Her face blanched as certain meanings of the phrase came to mind as she immediately tried to scrub the images away because oh sweet Jesus NO. “Where…where do you need to go?”

Under the hill.

She swore (in Latin) - but the spider rode her yellow rubber plunger to the entrance under the hill, and when she woke up the next day she found a shawl folded neatly at the foot of her bed, made of a strange, silvery material - soft as a daydream and impossible to damage.

She switched her major to textile production that afternoon, and if you needed something stitched or mended, she was always willing - for a price. When she left, she moved back home and started up her own business, taking in customers both humanly and inhumanly strange, accepting payment in oddities as well as in the swipe of a credit card. Everything is handmade on a wooden loom, and everything has its place.

Everything has a story.

[x]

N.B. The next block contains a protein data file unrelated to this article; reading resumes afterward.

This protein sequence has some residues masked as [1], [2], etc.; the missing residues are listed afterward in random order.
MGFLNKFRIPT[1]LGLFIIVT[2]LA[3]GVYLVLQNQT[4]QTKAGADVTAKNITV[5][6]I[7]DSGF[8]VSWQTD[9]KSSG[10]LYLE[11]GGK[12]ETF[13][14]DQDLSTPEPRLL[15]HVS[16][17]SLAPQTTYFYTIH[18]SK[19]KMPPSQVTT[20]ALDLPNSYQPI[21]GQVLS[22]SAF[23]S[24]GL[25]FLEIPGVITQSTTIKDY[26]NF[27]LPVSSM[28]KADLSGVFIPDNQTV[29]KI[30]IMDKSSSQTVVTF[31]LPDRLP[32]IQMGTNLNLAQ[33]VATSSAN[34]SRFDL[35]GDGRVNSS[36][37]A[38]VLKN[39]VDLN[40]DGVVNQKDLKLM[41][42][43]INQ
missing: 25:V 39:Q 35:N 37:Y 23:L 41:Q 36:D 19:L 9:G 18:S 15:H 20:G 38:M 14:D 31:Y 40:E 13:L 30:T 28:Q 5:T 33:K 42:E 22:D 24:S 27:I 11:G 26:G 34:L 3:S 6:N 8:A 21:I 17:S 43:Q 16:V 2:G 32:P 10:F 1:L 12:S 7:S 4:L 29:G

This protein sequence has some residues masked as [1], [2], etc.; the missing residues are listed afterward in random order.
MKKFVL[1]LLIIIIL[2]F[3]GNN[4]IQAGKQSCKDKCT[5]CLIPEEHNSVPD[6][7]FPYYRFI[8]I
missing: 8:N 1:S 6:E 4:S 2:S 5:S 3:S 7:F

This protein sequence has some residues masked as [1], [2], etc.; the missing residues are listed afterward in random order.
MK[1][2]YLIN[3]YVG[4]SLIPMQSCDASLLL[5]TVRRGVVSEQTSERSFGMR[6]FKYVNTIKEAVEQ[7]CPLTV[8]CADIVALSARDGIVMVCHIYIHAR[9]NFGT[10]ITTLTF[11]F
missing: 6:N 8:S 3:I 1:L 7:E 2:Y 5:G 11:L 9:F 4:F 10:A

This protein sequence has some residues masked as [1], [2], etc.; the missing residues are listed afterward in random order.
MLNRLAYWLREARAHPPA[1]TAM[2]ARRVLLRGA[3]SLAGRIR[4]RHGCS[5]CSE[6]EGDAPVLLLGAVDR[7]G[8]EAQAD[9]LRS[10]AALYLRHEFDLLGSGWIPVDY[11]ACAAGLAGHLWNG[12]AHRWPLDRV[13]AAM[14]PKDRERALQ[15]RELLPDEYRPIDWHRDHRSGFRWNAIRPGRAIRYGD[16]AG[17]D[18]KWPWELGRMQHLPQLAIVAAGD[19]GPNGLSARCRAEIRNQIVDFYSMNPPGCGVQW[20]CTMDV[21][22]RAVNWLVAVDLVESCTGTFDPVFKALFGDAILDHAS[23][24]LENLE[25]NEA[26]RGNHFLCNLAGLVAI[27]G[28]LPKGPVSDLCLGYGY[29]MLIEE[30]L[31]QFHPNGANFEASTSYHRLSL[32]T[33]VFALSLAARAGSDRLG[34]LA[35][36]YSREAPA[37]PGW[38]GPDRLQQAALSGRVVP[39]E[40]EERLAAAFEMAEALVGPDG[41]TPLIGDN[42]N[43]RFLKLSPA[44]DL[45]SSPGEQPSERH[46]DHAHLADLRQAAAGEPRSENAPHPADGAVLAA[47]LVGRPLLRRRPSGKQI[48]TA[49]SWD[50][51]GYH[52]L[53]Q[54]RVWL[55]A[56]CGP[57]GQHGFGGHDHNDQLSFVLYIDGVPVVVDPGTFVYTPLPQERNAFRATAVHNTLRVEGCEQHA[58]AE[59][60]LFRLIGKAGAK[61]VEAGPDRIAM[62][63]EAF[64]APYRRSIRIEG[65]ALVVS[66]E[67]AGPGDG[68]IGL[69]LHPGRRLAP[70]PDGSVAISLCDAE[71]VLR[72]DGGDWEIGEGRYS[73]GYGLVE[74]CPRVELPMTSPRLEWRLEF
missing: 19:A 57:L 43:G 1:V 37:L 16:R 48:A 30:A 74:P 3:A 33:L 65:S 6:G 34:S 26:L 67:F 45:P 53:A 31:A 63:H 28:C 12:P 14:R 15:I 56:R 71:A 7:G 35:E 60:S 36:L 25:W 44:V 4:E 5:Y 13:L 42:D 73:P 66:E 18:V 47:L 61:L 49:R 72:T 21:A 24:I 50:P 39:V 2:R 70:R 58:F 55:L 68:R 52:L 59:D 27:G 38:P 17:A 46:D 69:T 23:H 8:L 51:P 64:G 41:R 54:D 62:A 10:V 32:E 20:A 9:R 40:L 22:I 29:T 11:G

In addition to state-of-the-art weapons, shielding, and navigation technology, Driver’s vehicle the McMANN also has a cassette tape player, which is very exciting because it means they get to make mixtapes they can make everyone else listen to while they head out on a mission.

So I made a couple of YouTube playlists.

These are all songs that came out in America between 1960 and spring of 1974, mostly a blend of rock, soul, power pop, and some proto-punk. The first one is faster songs, more rock ‘n’ roll. The second has more soul and love songs and stuff. Chill, but you can still sing along to ‘em.

Driver’s Mixtape Vol 1.

  1. “I Get Around” by The Beach Boys
  2. “Keep Yourself Alive” by Queen
  3. “Amateur Hour” by Sparks
  4. “Waterloo” by ABBA
  5. “20th Century Boy” by T. Rex
  6. “WAR” by Edwin Starre
  7. “Summer in the City” by The Lovin’ Spoonful
  8. “Somebody to Love” by Jefferson Airplane
  9. “Piece of My Heart” by Janis Joplin
  10. “Revolution” by The Beatles
  11. “You Really Got Me” by The Kinks
  12. “I Can See for Miles” by The Who
  13. “Magic Carpet Ride” by Steppenwolf
  14. “Dusty Old Fairgrounds” by Blue Ash
  15. “Radar Love” by Golden Earring
  16. “No Matter What” by Badfinger
  17. “Changes” by David Bowie
  18. “Wild Thing” by The Troggs
  19. “Jumpin’ Jack Flash” by The Rolling Stones
  20. “Bad Bad Leroy Brown” by Jim Croce
  21. “Stuck in the Middle with You” by Stealers Wheel
  22. “Kodachrome” by Paul Simon